The Steelers are a rock-solid organization, where change typically occurs at a glacial pace.
If you ever find yourself doubting that, just repeat this three times: three head coaches in 48 years. Think about that, and consider: they haven’t fired a head coach since Bill Austin in 1968. Current head coach Mike Tomlin, who was born in 1972, wasn’t even a twinkle in his dad’s eye when that happened.
By comparison. the Cleveland Browns are on their 19th head coach since the day the Steelers fired Austin.
This is not an organization given to knee-jerk reactions, a trend which often extends to the players, too.
Consider: 2013 first-round draft pick Jarvis Jones was given four years to take control of the starting right outside linebacker position, despite almost being able to tally his career sack total on a single hand.
So it would be shocking if the team made some significant change to the starting lineup in 2017, right?
Eh, maybe not so shocking.
Despite taking loyalty to the extreme in today’s sports environment, where free agency has basically left most fans rooting for a uniform more than a given set of players, the Steelers have often balanced that loyalty with pragmatism. They let offensive coordinator Bruce Arians go when it became clear that his offensive philosophy was at least partly to blame for the team’s franchise quarterback missing games due to injury. They’ve let players go when they have found themselves in trouble with the law — Bam Morris, Santonio Holmes and Cedrick Wilson immediately come to mind.
In other words, they lean toward doing what’s best for each player, but balance it with what is best for the team.
There are two extenuating circumstances that are, most likely, firing off the MUST-WIN-NOW alarm klaxons all throughout the team’s front office: two of the franchise’s three most-critical players could have as little as one season left. Quarterback Ben Roethlisberger spent the off-season pondering retirement, while running back Le’Veon Bell isn’t even technically under contract for 2017, yet — though he has stated on social media that he plans to join the team on September 1, the day after their final pre-season game.
Because of all that, it wouldn’t be the least bit shocking to see significant, relatively unexpected, and most-definitely out-of-character changes before the final roster is set.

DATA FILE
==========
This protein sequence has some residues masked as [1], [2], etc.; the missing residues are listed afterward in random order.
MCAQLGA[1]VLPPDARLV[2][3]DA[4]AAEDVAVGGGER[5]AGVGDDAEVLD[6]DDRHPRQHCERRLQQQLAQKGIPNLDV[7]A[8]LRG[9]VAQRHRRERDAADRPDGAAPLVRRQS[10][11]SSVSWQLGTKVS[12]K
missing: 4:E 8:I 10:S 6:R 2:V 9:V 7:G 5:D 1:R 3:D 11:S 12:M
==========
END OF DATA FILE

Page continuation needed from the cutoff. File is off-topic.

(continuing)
The most obvious of those changes were more than implied following Sunday’s come-from-behind, pre-season win over the defending NFC Champion Atlanta Falcons, during which the starting secondary played about a half-step north of dreadful. Presuming cornerbacks Ross Cockrell and William Gay will be starters may just end up being a bit too presumptuous, as free-agent acquisition Coty Sensabaugh got first-team reps in place of Cockrell this week, while Gay sat in favor of Mike Hilton, who pretty much stole the Training Camp show this year.
But there are less-obvious changes that could happen, too. For instance, when camp started, tight end Xavier Grimble’s roster spot seemed largely secure. But, thanks to a less-than-lackluster performance that included regularly dropping routine passes, Grimble is on the verge of being eclipsed (pun intended) by Jake McGee, who wasn’t even acquired until after camp started. Even Sammie Coates, who did a fairly solid job of filling in for Martavis Bryant as the team’s primary deep threat last year until an injury in week five derailed his season, isn’t safe thanks to a battle with Justin Hunter.
Tyson Alualu, a former first-round pick who the team acquired as a free agent, has become the top backup for both defensive end positions, which has allowed L.T. Walton to slide back inside to his more natural position at nose tackle. That’s spelling near-certain doom for Dan McCullers, whose performance never came close to matching his enormous stature.
Even at safety, a significant shakeup could occur. Robert Golden, who started the 2016 season at strong safety, could end up losing his spot to Jacob Hagen, who the team cut last year when trimming the final roster to 53. Golden might have been the worst performer in the secondary on Sunday, and that’s saying a lot, considering Cockrell and Gay, at times, might as well have not even been on the field.
The reality is that some of these things need to change. Albert Einstein allegedly once said the definition of insanity is doing the same things over and over, expecting different results. The Steelers have always lived by the uber-conservative mantra of staying the course. But, when your window of certainty is closing rapidly, it’s time to swing for the fences. You might still strike out, but at least you go down swinging. As of now, the defending champion New England Patriots look, once again, to have the inside track in the AFC. If the Steelers have any hopes of beating them, they can’t keep living by the same, tried-but-tired formula.
The team’s roster is full of talent, but there are clearly areas where improvement is needed. If there weren’t, we might have played the Falcons in a meaningful contest in February, rather than a meaningless pre-season game in August. If you think bringing in a few gifted-but-still-raw players to spend two years as backups is going to help this team win now, you should back up a few paragraphs and re-read that bit about a certain physicist of German heritage, and keep re-reading it until you have that Aha! moment of extreme clarity.
Something. Has. To. Give.
Right now, Cockrell and Gay look like the little Dutch boy with his finger in the dam, trying to hold back a potential flood of change.
The dam is leaking. Badly. Change is coming quickly.